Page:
When Gods Were Mothers
There was a time when motherhood was so sacred that deity was The Goddess.
Even after patriarchy arose, complete with gods defeating goddesses, motherhood remained so valued that male gods sometimes became mothers.
Women: the source of life
It’s not surprising that deity was originally rendered as a goddess. Early peoples didn’t seem to realize that men played a role in procreation. Women birthed life so a goddess must have birthed the world.
Once people figured out the male role, the myths changed: The goddess (immaculately) conceived a son who grew up to become her lover and consort. From these two, worlds were born.
Patriarchy arises and gods overtake goddesses
Over time, agriculture was developed and planting cultures continued to worship both goddesses and gods. The goddesses Isis, Inanna and Ishtar were hugely important.
But in hunting societies male gods rose to higher status and power. Apparently, folks thought that men needed flattery and encouragement to take on the dangerous hunt, using hand spears.
But as warrior cultures overtook peaceful, gender-equal societies, gods became more important pretty much everywhere. But male gods sometimes also took on motherhood. Which speaks to the respect and status that giving birth once conferred. Like in these stories:
Ymir births son and daughter via armpits
In Norse mythology the world’s first creature is Ymir, who bears a son and daughter via his armpits.
Uranus mothers Aphrodite
According to Greek myth, the god, Kronos severed his father’s genitals and flung them into the sea. Hence, Aphrodite, Goddess of Love, arose from the foam of Uranus.
Zeus mothers Athena and Dionysus
In Greek mythology Zeus “planted his seed” in the goddess Metis. But he feared a prophecy warning that his children would become more powerful than he. So he swallowed Metis. Which created an enormous headache. Only a double headed ax implanted in his skull could relieve the pain. And out leapt Athena, fully grown and armed.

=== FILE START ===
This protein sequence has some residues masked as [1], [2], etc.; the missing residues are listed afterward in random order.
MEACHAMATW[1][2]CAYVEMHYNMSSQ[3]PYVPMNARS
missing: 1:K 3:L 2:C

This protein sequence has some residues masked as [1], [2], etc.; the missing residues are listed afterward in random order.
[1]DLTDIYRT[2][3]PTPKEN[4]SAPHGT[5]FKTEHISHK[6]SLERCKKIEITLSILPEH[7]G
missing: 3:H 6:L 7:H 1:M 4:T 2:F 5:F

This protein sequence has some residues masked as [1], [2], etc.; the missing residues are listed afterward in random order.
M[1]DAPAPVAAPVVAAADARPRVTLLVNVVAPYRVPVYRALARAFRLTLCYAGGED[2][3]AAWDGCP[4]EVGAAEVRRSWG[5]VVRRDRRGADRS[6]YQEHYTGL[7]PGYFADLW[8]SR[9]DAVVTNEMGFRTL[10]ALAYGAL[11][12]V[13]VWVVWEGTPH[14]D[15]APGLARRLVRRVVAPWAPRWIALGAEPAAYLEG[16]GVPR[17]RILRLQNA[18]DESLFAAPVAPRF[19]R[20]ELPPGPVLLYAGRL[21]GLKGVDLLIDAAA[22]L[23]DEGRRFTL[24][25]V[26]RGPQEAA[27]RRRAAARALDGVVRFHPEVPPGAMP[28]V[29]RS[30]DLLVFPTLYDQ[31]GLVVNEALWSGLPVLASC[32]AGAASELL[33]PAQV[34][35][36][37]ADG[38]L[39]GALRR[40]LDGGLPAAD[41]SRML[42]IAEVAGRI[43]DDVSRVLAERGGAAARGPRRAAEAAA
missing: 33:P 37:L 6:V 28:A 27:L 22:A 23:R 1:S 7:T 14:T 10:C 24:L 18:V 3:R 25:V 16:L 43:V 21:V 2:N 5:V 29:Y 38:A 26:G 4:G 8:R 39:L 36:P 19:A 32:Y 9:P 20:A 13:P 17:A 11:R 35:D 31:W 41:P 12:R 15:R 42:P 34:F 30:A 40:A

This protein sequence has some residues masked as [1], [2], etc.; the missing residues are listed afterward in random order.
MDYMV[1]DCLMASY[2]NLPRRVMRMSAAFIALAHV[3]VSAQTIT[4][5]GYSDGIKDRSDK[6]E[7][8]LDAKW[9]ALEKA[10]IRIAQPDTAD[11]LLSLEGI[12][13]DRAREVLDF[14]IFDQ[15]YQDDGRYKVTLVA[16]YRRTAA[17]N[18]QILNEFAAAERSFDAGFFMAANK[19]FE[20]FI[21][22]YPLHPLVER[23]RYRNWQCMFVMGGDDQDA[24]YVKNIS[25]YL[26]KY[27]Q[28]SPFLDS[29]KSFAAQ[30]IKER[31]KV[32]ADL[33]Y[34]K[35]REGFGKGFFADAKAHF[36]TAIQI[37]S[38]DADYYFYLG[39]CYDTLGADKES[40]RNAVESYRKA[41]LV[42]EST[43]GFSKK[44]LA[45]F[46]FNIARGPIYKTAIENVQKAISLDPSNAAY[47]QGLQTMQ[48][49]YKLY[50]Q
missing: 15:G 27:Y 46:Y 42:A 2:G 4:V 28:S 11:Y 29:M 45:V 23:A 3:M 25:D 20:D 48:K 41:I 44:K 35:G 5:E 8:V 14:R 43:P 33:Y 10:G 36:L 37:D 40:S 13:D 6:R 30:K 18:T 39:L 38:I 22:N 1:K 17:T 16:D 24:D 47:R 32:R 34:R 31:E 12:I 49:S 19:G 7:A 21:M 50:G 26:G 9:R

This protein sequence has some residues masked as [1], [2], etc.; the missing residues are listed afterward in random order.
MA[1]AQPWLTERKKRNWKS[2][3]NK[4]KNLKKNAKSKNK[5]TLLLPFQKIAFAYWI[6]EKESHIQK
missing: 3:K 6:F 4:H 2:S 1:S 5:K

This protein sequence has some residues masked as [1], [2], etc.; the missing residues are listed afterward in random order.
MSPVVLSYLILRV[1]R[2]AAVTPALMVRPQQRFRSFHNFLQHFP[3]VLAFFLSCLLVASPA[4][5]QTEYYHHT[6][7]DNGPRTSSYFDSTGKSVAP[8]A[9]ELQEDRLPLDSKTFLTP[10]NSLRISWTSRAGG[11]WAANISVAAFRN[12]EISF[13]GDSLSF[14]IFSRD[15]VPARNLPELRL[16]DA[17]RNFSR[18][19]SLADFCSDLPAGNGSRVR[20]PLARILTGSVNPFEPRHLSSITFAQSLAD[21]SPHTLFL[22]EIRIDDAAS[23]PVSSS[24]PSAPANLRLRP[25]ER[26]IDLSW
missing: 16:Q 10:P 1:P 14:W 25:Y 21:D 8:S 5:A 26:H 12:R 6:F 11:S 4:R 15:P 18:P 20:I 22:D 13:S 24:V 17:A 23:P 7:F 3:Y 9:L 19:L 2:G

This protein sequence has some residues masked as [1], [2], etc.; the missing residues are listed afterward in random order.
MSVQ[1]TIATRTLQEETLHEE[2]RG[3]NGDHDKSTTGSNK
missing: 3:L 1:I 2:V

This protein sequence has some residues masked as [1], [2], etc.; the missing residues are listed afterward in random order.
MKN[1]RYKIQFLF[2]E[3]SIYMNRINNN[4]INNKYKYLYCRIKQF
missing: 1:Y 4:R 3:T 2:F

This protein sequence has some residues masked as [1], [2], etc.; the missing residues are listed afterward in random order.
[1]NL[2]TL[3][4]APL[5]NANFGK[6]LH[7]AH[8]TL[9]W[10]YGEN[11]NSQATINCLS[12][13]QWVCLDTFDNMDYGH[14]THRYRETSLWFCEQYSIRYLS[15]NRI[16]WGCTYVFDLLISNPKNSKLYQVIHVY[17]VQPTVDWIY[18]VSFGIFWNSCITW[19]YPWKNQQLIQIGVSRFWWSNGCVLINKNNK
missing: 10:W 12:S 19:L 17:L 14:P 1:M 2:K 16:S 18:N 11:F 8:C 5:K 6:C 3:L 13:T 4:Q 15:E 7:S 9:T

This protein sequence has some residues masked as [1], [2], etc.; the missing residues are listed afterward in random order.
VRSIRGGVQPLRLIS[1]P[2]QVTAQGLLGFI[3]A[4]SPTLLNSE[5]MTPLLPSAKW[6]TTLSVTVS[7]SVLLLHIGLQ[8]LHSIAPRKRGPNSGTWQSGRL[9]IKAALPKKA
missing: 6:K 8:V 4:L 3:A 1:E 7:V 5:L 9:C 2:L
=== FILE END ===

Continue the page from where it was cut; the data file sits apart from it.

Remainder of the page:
Zeus also impregnated a mortal woman, who demanded he reveal himself to prove his godhood. Zeus begged her to take back the request because mortals couldn’t witness undisguised gods without dying. She persisted and she perished. But not before Zeus rescued the unborn Dionysus and sewed him into his thigh — giving birth to him months later.
God the Father creates Adam. And from Adam comes Eve
In the Judeo-Christian Bible, God the Father gives life to humans.
One version of the creation story reads, “God created humans in God’s image, male and female” — suggesting that God is both male and female. But few people think of it that way. So we end up with God the Father — but no mother.
Next, God reached into Adam and pulled out a rib from which to form Eve. In that way, Adam took on the mother role.
Fathers bestow life. Mothers are mere incubators
The next step in the Hebrew tradition was for men to take on the life-giving role, rendering women mere incubators.
Hence, the spilling of semen for non-reproductive purposes was tantamount to murder: so no masturbation and no gay sex!
This belief continued into 18th-century Christianity, via the notion of preformationism, which claimed that only men give life. Women were just nurturers.
We mark Mother’s Day. Yet…
Nowadays it’s clear that mothers are not simply incubators or nurturers. And we revere our moms and mark their honor, especially on Mother’s Day.
Yet when women take on that role full-time, they tend to have less say in the home — deferring to husbands who bring in the bucks. And women’s mothering work is not always given equal weight in dividing assets at divorce. The man made the money so he gets the stuff — unless she made a concerted effort to protect her assets (in most states).
Really, isn’t creating life and raising the next generation just as important as breadwinning? It’s time to regain a greater sense of a mother’s worth!
Related Posts on BroadBlogs